Dunedin • Since May 2014 • 1386 posts Report Reply

  • Tom Semmens,

    If anyone was still in any doubt that our psychoactive drug laws passed and lauded as “world leading” are nothing but a giant con job – a designed-to-fail law that is a smokescreen behind which a cynical government with no intention of ever allowing anything to become legal can hide – then surely the triumphalism and contempt which Peter Dunne didn’t even bother to hide when discussing Matt Bowden’s bankruptcy has removed that doubt.

    I have always maintained this new law was absurd and designed to make it easier to ban, not legalise. Bowden’s demise is the final nail in the coffin of the hope of those who sincerely engaged and believed the government. It was nothing but a confidence trick all along.

    After watching Dunne’s pleasure in putting out of business someone who he didn’t like I felt queasy and slightly ill. Whether or not you approve of Bowden’s business practices a businessman who embarks on a venture based on a belief the government believes in the rule of law and it’s own legislation who is then bankrupted at least partially by a government that lied all along about it’s intentions should alarm us all.

    Sevilla, Espana • Since Nov 2006 • 2213 posts Report Reply

  • BenWilson, in reply to Tom Semmens,

    It was nothing but a confidence trick all along.

    It was like a manufactured casus belli for the War on Drugs. Dunne blew his own railway up and blamed it on guerrillas.

    Auckland • Since Nov 2006 • 10633 posts Report Reply

  • BenWilson,

    Not that I think Dunne actually set out to do that. It's just what happened.

    Auckland • Since Nov 2006 • 10633 posts Report Reply

  • Rich of Observationz,

    I'd just link this bit of research from tatjna.

    By the MoH's own figures:

    3.5 million packets of synthetic cannabis sold and a maximum of 600 people had problems in the 10 months of regulation. 0.017%

    Back in Wellington • Since Nov 2006 • 5550 posts Report Reply

  • BenWilson, in reply to Rich of Observationz,

    I'm trying to get a feel for how this number compares to other products. It looks low, but that's the problem with numbers on very big and very small scales. Leaving out the obvious alcohol and tobacco for now, the rate of hospitalizations for energy drinks in the US seemed to be about 0.00073% per dose (of 250ml) so about 23 times lower. This based on about 118.1 million gallons sold in 2009 and 13,115 hospitalizations. But adjusting for population sizes and ignoring the number of doses (reasonable because it's plausible that people take a lot more energy drinks than entire packets of synthetic whateveroids), the tale is not rosy for energy drinks. 13,115 x (4 million / 300 million) = about 175 hospitalizations if the US had the population of NZ. So the unknown chemicals in all those formerly legal highs were only about 3.5 times more of a national health problem than sugary caffeine drinks.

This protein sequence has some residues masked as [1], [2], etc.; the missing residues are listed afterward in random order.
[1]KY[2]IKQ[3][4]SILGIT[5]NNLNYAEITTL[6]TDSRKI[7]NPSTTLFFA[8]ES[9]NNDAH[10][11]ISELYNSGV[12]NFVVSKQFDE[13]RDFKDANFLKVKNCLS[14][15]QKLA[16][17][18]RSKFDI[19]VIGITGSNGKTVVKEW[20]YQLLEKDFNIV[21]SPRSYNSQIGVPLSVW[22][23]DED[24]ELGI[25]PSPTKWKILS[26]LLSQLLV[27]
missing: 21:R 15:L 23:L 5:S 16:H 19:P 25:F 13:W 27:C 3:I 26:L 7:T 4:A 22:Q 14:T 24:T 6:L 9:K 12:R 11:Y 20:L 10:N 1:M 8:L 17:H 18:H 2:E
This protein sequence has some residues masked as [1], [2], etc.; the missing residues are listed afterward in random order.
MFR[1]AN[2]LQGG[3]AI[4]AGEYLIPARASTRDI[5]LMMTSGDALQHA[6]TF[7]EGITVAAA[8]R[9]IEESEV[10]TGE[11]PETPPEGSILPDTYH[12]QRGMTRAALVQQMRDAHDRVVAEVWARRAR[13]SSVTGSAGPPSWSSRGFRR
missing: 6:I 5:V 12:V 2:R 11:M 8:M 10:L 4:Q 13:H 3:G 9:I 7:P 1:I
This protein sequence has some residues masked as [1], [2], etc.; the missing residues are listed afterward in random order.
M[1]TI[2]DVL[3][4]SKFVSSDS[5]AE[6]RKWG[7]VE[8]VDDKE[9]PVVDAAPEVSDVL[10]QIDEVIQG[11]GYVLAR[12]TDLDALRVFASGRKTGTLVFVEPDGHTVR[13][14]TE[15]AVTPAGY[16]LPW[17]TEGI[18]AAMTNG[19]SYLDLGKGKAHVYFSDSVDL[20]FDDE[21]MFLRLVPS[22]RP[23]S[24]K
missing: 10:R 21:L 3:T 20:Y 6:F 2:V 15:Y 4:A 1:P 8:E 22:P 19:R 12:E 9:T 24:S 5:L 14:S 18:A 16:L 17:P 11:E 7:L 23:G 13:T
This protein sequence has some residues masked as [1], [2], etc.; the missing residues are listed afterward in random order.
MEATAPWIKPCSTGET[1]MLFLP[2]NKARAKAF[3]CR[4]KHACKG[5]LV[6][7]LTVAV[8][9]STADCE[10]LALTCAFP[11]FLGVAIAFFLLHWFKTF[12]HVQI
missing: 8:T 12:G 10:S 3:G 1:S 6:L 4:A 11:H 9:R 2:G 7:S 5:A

The fact that the drinks were mixed with other things isn't that unfair, since the same goes for the chemicals in the synthetic meh-oids.

    But of course under a harm prevention framework that is just a case for the banning of energy drinks. I hesitate to even mention it. Well OK I spent 30 minutes mentioning it, but yeah, that's where these debates always go. That's the death spiral of not taking into account the 1.8 billion energy drink doses that were happily drunk in the US without reports of harm, and focussing on the 13 thousand that did. In case it's not clear I don't think caffeinated energy drinks should be banned, although I do think there might be a case that they should not be sold to children.

    Auckland • Since Nov 2006 • 10633 posts Report Reply

  • Russell Brown,

    dunneletter.pdf

    I’ve received a very civil letter from Peter Dunne, which is attached to this comment (see the link above this sentence).

    My response is as follows:

    ---

    Dear Peter,

    Thanks for your letter.

    I think you’ve misunderstood part of my post. At no point did I say that MDPV, Alpha-PVP and NBOMe chemicals were synthetic cannabinoids – they clearly are not. But they were identified in tablets and blotters along with synthetic cannabinoids. These are not only risky combinations, they are all substances for which the principal supply is China. It is not unreasonable to suppose that the cannabinomimetics were imported by similar means to the other chemicals in the same tablets.

    The report from ESR lists 15 samples analysed since July 2014, identifying 10 chemicals. It does not include the two “unknown” cannabinomimetics found in tablets, presumably because these could not be conclusively identified. (These tablets are described in a separate report, “Unusual Drugs Cases Sheet 2: Tablets/Capsules”.)

    That brings us to 12 different chemicals, only three of which were issued with interim product approvals –– and thus could plausibly be “leftovers” from the period of regulated sale under the Psychoactive Substances Act’s interim regime. Five of the 12 are entirely new.

    My statement in the blog post that “[r]ecent samples almost all contained cannabinomimetics never listed by the ministry,” should have been better-phrased. It would have been more appropriate to say that the majority had not been granted interim product approvals.

    As you say, four substances were issued with temporary drug class notices prior to the Psychoactive Substances Act 2013. But given the age of those notices, it seems hard to believe that the samples were leftovers from when they were sold at retail. I’m further assuming that the largest seizure – the 158g of JWH-018 seized by Customs – was made at the border and thus could not have been a domestic leftover.